Questions remains if the NBA will return to Seattle. Though the Jet City did recently get the franchise for a new NHL team, NBA commissioner Adam Silver says that while he loves Seattle, getting the city another team isn’t a high priority for the league at the moment. Then again, from what we’ve seen, team moves will always be a possibility.

Featured image: The RCA Dome (originally the Hoosier Dome) was built to lure teams to Indianapolis; it was demolished in 2008 and replaced by Lucas Oil Stadium. (Josh Hallett, Wikimedia Commons via Creative Commons Attribution-Share Alike 2.0 Generic license.).

Cartoons: Football Fun

Football player reviews plays on a chalkboard during a game.
Chas Cartwright
November 2, 1946



A cheerleader attempts to encourage the last remaining audience members as they walk out of the stadium
“O.K., gang, let’s show that team we’re right behind ‘em.  A big locomotive! Now!”
Don Tobin
October 19, 1946


Man with a rifle shoots a football out of the sky during a field goal attempt.
October 12, 1946



Two football players rush from the sidelines as one pours a bucket of water over his head.
Tom Henderson
October 12, 1946



Football player is locks his arms around a man's waist as he walks out of a stadium
“You certainly have to admire his perseverance.”
November 16, 1946



Two men watch football players during a game
“He runs, blocks, tackles, passes, kicks and flunks.”
Chon Day
October 25, 1952



A coach talks to a huge football player
“I’m putting you in a new position… DRAWBACK!”
Lee De Grost
June 1, 1971


Two football players converse in a pile-up
“By the way — I found your autobiography well-constructed and informative, at times sentimental, but never mawkish.”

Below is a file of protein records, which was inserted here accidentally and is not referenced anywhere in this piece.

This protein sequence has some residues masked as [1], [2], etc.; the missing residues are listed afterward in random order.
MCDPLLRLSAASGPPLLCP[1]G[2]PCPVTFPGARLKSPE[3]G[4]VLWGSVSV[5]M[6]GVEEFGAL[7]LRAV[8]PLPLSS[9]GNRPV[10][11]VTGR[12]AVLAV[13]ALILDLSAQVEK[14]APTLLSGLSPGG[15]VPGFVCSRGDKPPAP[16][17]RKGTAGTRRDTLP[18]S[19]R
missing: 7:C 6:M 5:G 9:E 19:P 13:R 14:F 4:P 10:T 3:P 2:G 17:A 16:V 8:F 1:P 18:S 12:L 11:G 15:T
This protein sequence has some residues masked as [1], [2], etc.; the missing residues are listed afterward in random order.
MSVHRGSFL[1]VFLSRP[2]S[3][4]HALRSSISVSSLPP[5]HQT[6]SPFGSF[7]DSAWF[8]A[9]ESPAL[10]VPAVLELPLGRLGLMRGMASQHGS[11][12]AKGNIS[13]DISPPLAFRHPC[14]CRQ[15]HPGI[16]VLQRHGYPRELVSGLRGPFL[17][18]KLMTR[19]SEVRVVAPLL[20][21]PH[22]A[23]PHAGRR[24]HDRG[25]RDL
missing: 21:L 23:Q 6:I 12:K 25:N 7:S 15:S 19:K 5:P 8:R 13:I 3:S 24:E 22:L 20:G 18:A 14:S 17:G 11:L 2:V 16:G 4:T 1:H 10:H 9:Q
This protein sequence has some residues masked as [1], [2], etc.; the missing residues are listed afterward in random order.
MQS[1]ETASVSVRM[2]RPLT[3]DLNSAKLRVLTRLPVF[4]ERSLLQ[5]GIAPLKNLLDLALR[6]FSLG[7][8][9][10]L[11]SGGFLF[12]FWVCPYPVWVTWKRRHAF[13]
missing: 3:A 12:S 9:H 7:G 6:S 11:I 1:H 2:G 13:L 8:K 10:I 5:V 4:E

September 1, 1971


Considering History: Pudge Heffelfinger — The First Ever Pro Football Player

This series by American studies professor Ben Railton explores the connections between America’s past and present.

As the nation and world build up to the Super Bowl, always one of the most watched events of the year, it’s difficult to imagine a time when professional football wasn’t near the center of our cultural and social landscape. But the sport evolved through a series of distinct late 19th and early 20th century stages. But it was the career of one particularly prominent early football star named Pudge Heffelfinger that opened the door to pro football.

Photo portrait of Yale football player Pudge Heffelfinger in his letter sweater
Pudge Heffelfinger.

Invented sometime in the mid-19th century (as with baseball, the sport’s origins are hazy and contested) and played intercollegiately for the first time in 1869, by the 1880s football occupied a significant place in the national sporting scene. But the two central realities of football in the late 19th century are equally hard to believe today: that college football was pretty much the only game in town, and that at the center of the college football universe was the Ivy League, schools like Harvard and Yale.

Photograph of the 1891 Yale Football team
The 1891 Yale football team.

William “Pudge” Heffelfinger was born in Minneapolis in 1867, his father a Civil War veteran who had come by riverboat to the frontier city and opened a shoe factory there. A star athlete in high school, Heffelfinger went on to become a three-time All-American defensive guard during his four years at Yale (the 1888 to 1891 seasons).

Heffelfinger allegedly got off to a slow start – he was not aggressive enough, despite his 6’3” 210-pound frame. In order to motivate him, one of the assistant coaches wrote him a rousing letter in blood.

But it was under legendary coach Walter Camp, that Heffelfinger led the Yale team to undefeated seasons. The 1888 team, moreover, also gave up precisely no points on the season, outscoring its thirteen opponents 698 to 0 (for an average victory of 53.7 to 0). Few if any sports teams, from any era and at any level, have equaled the success of that Ivy League football squad.